Stephen Dunn, a 2001 Pulitzer Prize winner for his collection of poetry, Different Hours, has been selected as the WVU English Departments inaugural Jackson Distinguished Visiting Professor for the 2002 fall semester.

Dunn will visit WVU Thursday, April 11, to give a reading and will return to join the English faculty in the fall. The reading is scheduled for 7:30 p.m. in the Mountainlair Gold Ballroom, and is free and open to the public. A reception and book signing will follow.

Director and Professor of Creative Writing Jim Harms says he is excited about the addition of Dunn to the creative writing staff.

“We arranged the reading over a year ago, before he won the Pulitzer, so our anticipation has done nothing but grow,”Harms explains.”Dunn is one of our nations best poets and a famously fine teacher, so were very lucky to have him visiting.”

Harms calls Dunn”a poet who ennobles the ordinary, who finds magic in the everyday, and who manages to be wise without being obscure. He makes poetry look easy, when in fact its one of the most demanding activities a person can engage in. If he were an outfielder hed be Willie Mays.”

In the fall, Dunn will teach a graduate workshop in poetry writing and deliver a second reading. He will also work with students individually on their creative writing projects.

“I think the biggest opportunity for our students is the access to an acknowledged master, and the chance to hear a new and very powerful voice in the workshop,”Harms notes.

The Jackson Distinguished Visiting Professorship was established in 1992 by George W. Jackson, a graduate of the WVU College of Law, in honor of his family, including daughter, Julie, who earned a B.A. in English in 1958. The Jackson College Endowment was also created to help with arts and sciences programs.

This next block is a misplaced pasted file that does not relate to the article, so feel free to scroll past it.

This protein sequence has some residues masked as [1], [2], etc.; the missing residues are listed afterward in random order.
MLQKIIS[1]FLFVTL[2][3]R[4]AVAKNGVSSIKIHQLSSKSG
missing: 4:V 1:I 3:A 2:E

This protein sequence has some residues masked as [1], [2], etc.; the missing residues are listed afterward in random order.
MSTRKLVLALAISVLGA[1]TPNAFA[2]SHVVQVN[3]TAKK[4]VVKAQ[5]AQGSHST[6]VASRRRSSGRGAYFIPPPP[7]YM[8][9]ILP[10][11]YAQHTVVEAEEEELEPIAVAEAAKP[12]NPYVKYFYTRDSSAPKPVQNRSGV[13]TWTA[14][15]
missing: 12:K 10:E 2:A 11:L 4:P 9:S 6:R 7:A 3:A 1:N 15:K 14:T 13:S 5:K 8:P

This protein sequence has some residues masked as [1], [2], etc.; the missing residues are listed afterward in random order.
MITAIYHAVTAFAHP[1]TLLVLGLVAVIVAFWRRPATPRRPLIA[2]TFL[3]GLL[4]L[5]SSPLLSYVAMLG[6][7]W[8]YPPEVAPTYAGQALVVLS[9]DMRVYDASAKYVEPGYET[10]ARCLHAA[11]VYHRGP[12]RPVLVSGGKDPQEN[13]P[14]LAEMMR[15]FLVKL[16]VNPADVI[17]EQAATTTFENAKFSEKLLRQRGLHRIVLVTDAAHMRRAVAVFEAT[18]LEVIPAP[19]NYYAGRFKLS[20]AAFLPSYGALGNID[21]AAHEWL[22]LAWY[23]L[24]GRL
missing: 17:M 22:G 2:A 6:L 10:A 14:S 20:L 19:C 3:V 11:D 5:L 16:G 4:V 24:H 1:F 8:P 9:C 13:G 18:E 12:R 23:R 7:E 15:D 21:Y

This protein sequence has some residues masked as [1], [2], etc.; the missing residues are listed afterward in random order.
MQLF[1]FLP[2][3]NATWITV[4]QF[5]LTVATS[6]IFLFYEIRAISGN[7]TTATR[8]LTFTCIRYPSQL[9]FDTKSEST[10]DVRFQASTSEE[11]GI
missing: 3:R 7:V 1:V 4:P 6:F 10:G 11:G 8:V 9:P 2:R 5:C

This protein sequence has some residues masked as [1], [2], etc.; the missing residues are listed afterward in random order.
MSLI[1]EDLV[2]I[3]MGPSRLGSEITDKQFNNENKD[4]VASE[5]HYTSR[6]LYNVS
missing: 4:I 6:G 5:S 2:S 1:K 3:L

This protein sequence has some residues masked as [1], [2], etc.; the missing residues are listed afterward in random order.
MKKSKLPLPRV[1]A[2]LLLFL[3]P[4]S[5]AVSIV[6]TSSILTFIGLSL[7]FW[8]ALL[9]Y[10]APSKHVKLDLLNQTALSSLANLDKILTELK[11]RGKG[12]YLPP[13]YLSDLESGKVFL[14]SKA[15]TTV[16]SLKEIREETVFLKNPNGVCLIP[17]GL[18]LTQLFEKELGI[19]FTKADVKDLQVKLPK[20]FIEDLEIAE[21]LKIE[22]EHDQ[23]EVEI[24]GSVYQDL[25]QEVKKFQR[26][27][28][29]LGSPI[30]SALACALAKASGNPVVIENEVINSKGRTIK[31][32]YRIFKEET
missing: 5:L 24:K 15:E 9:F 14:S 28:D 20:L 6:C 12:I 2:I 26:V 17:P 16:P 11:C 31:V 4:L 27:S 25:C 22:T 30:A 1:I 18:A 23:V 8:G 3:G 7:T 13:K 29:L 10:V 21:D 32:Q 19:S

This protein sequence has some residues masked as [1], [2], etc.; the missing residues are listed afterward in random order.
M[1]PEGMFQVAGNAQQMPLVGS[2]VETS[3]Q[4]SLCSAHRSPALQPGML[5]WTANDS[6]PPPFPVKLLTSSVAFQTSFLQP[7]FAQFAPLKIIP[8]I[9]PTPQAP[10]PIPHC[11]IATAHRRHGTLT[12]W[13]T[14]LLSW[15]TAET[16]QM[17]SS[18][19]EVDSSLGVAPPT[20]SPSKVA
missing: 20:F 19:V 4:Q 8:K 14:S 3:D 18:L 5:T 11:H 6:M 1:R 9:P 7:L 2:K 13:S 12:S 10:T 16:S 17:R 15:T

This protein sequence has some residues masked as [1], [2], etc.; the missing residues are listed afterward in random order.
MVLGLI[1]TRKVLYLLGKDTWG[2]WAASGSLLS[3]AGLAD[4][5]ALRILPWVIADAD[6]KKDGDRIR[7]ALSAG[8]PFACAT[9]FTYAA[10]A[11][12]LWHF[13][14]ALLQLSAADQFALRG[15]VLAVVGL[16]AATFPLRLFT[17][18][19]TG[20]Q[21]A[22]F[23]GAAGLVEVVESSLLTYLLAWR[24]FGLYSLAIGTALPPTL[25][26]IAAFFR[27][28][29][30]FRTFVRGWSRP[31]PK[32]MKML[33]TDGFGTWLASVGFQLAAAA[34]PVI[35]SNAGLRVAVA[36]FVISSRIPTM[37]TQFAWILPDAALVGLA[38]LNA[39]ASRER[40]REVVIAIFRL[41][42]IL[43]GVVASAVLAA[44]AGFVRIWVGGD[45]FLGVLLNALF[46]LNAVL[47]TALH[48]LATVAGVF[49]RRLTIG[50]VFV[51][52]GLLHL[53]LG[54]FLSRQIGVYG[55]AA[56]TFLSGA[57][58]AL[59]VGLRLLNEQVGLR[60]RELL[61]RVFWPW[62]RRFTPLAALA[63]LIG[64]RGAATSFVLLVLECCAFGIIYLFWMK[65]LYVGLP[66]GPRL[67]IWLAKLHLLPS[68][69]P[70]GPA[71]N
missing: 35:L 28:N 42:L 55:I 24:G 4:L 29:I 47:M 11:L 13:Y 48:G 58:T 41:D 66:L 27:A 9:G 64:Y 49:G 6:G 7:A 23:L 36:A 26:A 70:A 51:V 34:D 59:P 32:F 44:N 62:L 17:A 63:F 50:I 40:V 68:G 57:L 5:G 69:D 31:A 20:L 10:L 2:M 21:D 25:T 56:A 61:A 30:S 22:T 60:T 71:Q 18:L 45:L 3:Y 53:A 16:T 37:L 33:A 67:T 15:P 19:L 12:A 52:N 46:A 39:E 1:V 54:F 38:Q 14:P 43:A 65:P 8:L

The purpose of the visiting position is to attract someone with distinguished credentials who would spend a semester teaching at WVU .

“Dunn was exactly the sort of person we were hoping to be able to bring to WVU ,”says Tim Adams, chair of the Department of English.”The department is grateful to the Jackson family and to the Eberly College for establishing the Jackson Distinguished Visiting Professorship.”

Dunn is a Trustee Fellow in the Arts and Distinguished Professor of Creative Writing at the Richard Stockton College of New Jersey, where he teaches courses in poetry writing, fiction writing, contemporary world poetry and American literature.

He earned his B.A. in history and English from Hofstra University in 1962 and attended the New School Writing Workshops from 1964 to 1966. Dunn earned his M.A. in creative writing from Syracuse University in 1970.

In addition to the Pulitzer Prize, Dunns honors include being a finalist for the National Book Critics Circle Award; an Academy Award in Literature from the American Academy of Arts and Letters; the James Wright Prize; the Levinson Award from Poetry magazine; and fellowships from the National Endowment for the Arts, the New Jersey Council on the Arts and the Guggenheim Foundation. He has taught at Columbia University, Princeton University and the University of Michigan.